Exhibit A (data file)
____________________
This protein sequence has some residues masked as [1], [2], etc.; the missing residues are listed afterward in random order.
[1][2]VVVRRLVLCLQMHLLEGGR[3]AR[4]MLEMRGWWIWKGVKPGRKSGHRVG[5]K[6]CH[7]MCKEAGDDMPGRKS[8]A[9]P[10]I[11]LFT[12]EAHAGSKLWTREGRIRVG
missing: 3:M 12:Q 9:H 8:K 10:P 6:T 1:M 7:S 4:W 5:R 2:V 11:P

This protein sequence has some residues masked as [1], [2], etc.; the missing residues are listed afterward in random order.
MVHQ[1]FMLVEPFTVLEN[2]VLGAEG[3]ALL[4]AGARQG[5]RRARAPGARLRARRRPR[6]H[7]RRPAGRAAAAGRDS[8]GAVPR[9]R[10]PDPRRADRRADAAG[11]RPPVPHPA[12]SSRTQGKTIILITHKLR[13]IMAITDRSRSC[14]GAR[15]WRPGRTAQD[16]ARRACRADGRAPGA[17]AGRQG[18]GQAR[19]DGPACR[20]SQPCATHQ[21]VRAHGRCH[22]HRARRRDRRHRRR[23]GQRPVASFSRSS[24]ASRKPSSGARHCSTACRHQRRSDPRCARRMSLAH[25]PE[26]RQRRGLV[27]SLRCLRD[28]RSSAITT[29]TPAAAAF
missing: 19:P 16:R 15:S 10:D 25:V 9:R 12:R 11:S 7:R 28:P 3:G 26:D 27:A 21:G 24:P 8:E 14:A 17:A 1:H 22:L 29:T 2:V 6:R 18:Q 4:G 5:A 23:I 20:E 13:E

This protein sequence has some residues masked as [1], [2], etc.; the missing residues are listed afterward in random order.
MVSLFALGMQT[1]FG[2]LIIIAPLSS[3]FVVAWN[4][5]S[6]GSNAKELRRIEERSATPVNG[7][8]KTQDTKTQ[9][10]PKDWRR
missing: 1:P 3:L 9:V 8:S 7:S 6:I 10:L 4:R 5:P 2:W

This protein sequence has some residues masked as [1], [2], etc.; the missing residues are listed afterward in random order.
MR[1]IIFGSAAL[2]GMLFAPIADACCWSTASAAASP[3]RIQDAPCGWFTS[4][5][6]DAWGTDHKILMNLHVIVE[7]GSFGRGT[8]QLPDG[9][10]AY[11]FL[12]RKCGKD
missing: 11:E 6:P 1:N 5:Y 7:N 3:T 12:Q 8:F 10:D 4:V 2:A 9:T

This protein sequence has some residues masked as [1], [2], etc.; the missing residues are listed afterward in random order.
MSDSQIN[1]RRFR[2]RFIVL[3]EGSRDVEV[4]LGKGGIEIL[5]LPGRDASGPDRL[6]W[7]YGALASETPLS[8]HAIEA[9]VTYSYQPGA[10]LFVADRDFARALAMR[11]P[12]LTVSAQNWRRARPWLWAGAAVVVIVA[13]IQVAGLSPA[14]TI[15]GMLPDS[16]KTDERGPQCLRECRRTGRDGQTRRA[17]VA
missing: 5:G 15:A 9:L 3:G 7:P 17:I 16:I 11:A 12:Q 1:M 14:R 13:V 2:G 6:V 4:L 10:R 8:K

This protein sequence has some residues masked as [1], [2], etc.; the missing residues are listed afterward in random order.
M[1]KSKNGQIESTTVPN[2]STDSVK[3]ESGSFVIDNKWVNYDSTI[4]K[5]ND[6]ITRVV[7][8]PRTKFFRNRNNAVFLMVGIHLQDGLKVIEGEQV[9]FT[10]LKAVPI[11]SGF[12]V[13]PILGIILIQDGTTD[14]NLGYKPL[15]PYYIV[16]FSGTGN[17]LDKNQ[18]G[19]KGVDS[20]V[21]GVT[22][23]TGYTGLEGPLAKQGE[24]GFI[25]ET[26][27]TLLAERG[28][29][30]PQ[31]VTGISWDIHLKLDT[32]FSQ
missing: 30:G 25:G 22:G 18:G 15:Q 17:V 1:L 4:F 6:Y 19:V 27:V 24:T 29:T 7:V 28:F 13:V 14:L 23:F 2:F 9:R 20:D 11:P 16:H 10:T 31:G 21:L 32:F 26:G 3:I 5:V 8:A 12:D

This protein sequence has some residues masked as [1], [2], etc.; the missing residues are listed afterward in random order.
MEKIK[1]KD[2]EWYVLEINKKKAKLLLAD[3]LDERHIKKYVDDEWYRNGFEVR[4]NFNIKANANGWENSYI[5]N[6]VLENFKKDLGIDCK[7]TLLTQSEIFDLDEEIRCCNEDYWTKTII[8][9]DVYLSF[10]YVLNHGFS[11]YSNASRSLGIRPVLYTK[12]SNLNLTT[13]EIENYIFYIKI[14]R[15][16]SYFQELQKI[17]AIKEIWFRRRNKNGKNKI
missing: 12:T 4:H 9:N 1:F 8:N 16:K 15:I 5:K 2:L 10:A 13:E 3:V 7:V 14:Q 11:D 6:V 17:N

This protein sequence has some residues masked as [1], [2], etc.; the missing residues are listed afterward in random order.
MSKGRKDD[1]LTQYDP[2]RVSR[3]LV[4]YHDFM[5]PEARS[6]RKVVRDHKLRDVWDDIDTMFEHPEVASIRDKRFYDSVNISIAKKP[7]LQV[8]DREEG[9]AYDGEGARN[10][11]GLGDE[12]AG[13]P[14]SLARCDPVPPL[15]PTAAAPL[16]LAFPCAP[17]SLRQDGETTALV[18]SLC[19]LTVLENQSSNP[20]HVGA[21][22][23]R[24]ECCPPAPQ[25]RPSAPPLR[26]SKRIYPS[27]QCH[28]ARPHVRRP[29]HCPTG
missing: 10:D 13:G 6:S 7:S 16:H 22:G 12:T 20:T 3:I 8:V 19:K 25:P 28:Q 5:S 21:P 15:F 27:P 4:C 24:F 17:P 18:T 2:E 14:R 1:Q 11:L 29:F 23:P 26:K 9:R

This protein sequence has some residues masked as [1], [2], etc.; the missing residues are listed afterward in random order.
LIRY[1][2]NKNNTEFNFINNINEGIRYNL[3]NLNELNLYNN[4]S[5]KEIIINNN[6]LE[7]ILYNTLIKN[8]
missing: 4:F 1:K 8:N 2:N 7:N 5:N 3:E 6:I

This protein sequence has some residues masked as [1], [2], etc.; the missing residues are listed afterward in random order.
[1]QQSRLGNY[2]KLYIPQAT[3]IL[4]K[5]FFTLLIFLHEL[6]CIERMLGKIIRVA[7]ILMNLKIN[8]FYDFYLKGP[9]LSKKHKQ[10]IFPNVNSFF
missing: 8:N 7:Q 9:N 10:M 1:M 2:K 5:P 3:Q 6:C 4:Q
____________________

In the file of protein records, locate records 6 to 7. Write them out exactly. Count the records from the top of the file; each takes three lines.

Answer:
This protein sequence has some residues masked as [1], [2], etc.; the missing residues are listed afterward in random order.
M[1]KSKNGQIESTTVPN[2]STDSVK[3]ESGSFVIDNKWVNYDSTI[4]K[5]ND[6]ITRVV[7][8]PRTKFFRNRNNAVFLMVGIHLQDGLKVIEGEQV[9]FT[10]LKAVPI[11]SGF[12]V[13]PILGIILIQDGTTD[14]NLGYKPL[15]PYYIV[16]FSGTGN[17]LDKNQ[18]G[19]KGVDS[20]V[21]GVT[22][23]TGYTGLEGPLAKQGE[24]GFI[25]ET[26][27]TLLAERG[28][29][30]PQ[31]VTGISWDIHLKLDT[32]FSQ
missing: 30:G 25:G 22:G 18:G 15:Q 17:V 1:L 4:F 6:Y 19:V 27:V 24:T 29:T 7:V 28:F 13:V 14:L 23:F 2:F 9:R 20:D 11:P 16:H 10:T 31:G 21:L 32:F 26:G 3:I 5:V 8:A 12:D

This protein sequence has some residues masked as [1], [2], etc.; the missing residues are listed afterward in random order.
MEKIK[1]KD[2]EWYVLEINKKKAKLLLAD[3]LDERHIKKYVDDEWYRNGFEVR[4]NFNIKANANGWENSYI[5]N[6]VLENFKKDLGIDCK[7]TLLTQSEIFDLDEEIRCCNEDYWTKTII[8][9]DVYLSF[10]YVLNHGFS[11]YSNASRSLGIRPVLYTK[12]SNLNLTT[13]EIENYIFYIKI[14]R[15][16]SYFQELQKI[17]AIKEIWFRRRNKNGKNKI
missing: 12:T 4:H 9:N 1:F 8:N 16:K 15:I 5:K 2:L 10:A 13:E 3:V 7:V 14:Q 11:D 6:V 17:N